A very important initiative, and one that has a lot of political value, is documenting the track record of transnational brands in our country. Through organized workers, we find out what is happening inside the free zones where women work surrounded by walls, barbed wire, security guards and rifles. We have managed to get women to document which brands are being produced in places where rights are being trampled. The same brands that carefully tend to their public image are inhumanely exploiting their own workers. And documenting this reality means attacking their weakest flank, the brand image. International pressure is more effective than national justice. In modern-day El Salvador, being a poor woman means that justice will be neither swift nor well served.
What brands have you documented in breach of workers’ rights?
There are Puma, Adidas, Old Navy, GAP, Reebok, Columbia, The North Face, Patagonia, Tommy Hilfiger and Lacoste, besides much of the equipment made for the American NFL. In 2011 we complained about the inhumane production conditions to make NFL shirts on the same day of the Super Bowl, and in just a few hours over 1,500 people had written to one of the teams to demand changes.
What were those inhumane conditions?
We collected evidence that the drinking water for the workers was contaminated with up to four different types of bacteria, including fecal coliform bacteria; we showed that they were working in rooms with no ventilation or emergency exits, at average temperatures of 36ºC. We also gathered evidence that their contracts forced them to work extra hours, accept wage discounts, and meet abusive production targets of 1,500 shirts a day. They were being paid eight cents of a dollar for every shirt, which sells at retail prices of $25. We showed how all this was happening with the shirts being produced for the Dallas Cowboys, and also with shirts made for Puma, Adidas... This forced them to sit down with us and make improvements to the water, the ventilation, the contracts...And middle management was trained to treat workers humanely, without using physical force. This was the only conflict that was resolved without any loss of jobs, thanks to pressure and international interest and the work carried out by employees.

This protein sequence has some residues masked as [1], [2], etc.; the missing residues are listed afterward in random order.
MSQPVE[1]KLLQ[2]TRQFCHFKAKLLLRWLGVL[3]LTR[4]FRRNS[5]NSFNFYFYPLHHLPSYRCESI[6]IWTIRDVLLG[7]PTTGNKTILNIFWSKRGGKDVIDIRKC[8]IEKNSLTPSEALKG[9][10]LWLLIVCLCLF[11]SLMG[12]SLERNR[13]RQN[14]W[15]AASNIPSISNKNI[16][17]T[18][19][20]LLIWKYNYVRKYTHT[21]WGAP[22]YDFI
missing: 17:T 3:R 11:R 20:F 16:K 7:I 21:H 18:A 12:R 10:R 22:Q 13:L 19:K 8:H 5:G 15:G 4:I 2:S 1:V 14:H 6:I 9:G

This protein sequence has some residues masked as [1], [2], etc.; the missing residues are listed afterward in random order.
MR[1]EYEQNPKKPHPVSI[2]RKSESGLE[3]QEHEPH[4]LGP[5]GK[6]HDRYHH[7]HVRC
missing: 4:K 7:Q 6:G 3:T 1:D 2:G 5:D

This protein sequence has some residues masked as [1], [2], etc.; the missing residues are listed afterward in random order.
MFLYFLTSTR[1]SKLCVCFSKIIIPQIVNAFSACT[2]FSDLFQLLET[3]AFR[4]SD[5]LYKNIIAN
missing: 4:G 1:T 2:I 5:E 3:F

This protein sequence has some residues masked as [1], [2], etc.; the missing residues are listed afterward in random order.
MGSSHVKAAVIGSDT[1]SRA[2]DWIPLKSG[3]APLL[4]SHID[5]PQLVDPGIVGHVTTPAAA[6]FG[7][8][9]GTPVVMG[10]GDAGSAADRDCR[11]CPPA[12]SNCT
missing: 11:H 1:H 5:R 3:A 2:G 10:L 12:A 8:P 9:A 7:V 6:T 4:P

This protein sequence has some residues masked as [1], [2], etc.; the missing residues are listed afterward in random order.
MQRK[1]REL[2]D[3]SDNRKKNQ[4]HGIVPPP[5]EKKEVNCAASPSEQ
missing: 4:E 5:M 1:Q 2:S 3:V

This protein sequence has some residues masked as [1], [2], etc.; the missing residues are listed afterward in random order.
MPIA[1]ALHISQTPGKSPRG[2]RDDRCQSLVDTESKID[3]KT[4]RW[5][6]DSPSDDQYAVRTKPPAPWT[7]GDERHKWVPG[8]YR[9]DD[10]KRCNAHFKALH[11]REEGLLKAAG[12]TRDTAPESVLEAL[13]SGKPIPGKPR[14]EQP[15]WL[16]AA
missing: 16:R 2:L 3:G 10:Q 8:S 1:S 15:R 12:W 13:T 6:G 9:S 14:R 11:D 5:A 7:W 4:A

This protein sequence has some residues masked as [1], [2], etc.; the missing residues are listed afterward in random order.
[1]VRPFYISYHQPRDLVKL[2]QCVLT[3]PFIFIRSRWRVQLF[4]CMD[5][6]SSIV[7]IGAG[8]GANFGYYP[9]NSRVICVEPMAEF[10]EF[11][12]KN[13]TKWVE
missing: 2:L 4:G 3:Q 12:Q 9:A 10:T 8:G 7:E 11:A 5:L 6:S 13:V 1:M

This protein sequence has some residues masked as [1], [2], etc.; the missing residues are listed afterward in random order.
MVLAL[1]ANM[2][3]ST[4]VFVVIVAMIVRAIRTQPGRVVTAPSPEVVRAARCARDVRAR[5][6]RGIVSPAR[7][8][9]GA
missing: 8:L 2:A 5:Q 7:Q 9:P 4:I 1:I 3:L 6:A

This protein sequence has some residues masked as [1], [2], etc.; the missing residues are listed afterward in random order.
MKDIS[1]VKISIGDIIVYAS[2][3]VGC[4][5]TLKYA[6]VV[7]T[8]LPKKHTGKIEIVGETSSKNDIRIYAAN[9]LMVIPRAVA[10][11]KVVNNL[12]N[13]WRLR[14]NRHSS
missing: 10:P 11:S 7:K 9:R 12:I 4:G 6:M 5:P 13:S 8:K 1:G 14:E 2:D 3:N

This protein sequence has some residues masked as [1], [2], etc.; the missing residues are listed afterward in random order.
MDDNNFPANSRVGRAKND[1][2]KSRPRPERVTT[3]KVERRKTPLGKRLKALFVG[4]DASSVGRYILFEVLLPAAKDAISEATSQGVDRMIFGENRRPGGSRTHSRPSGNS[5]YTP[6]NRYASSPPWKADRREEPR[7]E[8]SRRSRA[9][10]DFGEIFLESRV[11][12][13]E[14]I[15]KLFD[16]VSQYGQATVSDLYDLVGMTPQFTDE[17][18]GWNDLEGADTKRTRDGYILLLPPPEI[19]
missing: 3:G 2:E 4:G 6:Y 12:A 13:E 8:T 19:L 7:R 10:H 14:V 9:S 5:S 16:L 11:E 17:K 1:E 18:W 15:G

What is it like to be a human rights activist in a country with 14 homicides a day and an impunity rate of 85%?
For my female colleagues, it means persecution and layoffs. For those of us who defend human rights, it means periodical death threats and constantly watching out for our own safety and mental health. The country’s backdrop of violence means that the powers that we are fighting hide behind the gangs. All the threats are signed as though they came from gangs, but we know it comes from them. But we cannot stop, the fight must continue. If we stop, change will never happen.
You need Europe to join the fight through more demanding, responsible consumer habits...
Responsible consumption is the key to change, and international pressure is our own life insurance: the more international attention we attract, the fewer threats we will receive. Everyone should find out what conditions their clothes have been manufactured in, and demand detailed information. That way, brands will not only care about their environmental image, they will truly respect the lives of the people who make their clothes.
English version by Susana Urra.